Derry has lost out on a major employment boost which could have brought up to 5,000 pharmaceutical jobs to the city, the Journal has learned.

It had been hoped that the Global Pharmaceutical Centre of Excellence (GCPE) would set up a state-of-the-art facility in Derry which would attract leading international drugs companies.

However, the GCPE has announced that it will now establish the multi-million pound development in Tralee, County Kerry, instead of Derry.

Officials from the company had been deliberating between Derry and Tralee for several months. During that time representatives from GCPE visited Derry several times and met with key political and business leaders.

It is believed that the difference in corporation tax between North and south was a major factor in the company opting for Tralee instead of Derry.

Foyle Sinn Féin MLA Martina Anderson expressed her disappointment at the jobs blow.

“I am obviously disappointed that we have been unsuccessful this time in attracting GPCE to Derry but I can assure everyone that it was not through a lack of effort or commitment from across the political and business spectrum.

“We put forward an ambitious and far reaching business plan with the assistance and support of Invest NI and the Department of Enterprise, Trade and Investment,” she said.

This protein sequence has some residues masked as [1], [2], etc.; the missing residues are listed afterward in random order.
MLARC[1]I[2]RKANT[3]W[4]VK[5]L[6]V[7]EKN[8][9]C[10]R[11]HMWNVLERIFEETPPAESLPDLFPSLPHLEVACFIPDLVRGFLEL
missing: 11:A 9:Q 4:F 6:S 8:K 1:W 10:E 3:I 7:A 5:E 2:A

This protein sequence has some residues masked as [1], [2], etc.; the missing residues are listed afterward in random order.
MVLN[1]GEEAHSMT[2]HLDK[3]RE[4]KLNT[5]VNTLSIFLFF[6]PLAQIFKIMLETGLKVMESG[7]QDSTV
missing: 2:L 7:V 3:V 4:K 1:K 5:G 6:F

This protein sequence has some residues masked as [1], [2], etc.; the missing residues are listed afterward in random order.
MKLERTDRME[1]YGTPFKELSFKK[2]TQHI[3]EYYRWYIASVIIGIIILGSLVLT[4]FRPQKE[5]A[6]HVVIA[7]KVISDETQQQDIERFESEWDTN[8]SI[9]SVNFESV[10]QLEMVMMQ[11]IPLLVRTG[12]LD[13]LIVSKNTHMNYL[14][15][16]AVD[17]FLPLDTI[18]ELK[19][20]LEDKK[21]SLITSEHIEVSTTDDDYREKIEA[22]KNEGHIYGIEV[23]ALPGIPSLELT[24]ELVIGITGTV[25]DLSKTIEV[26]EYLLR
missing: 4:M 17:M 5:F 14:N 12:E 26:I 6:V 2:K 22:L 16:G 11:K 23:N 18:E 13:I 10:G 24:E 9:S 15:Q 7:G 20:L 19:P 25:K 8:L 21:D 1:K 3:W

However, Ms Anderson said Derry could still be in line for a share of Tralee’s spoils.

“GPCE has now taken the decision to locate Phase One of its project in Tralee but we will continue to make a case for Phase Two for Derry. I thank Rory Doyle CEO of GPCE for his time and serious consideration of the Derry bid and look forward to working closely with him in anticipation of future projects.”

The junior minister also said the united effort made in the bid to attract the pharmaceutical company must continue.

“I will continue to lobby for jobs for Derry and there are other projects that we are currently working on, some of which we hope will come to fruition.

“One of the attributes commented on by investors who recently visited Derry was the determined ‘can do’ attitude displayed by the many people they met. I want to build on that impression and I would appeal to all political representatives and business leaders to do likewise so potential investors will be influenced and encouraged to come here by the positive attitude that they encounter,” she said.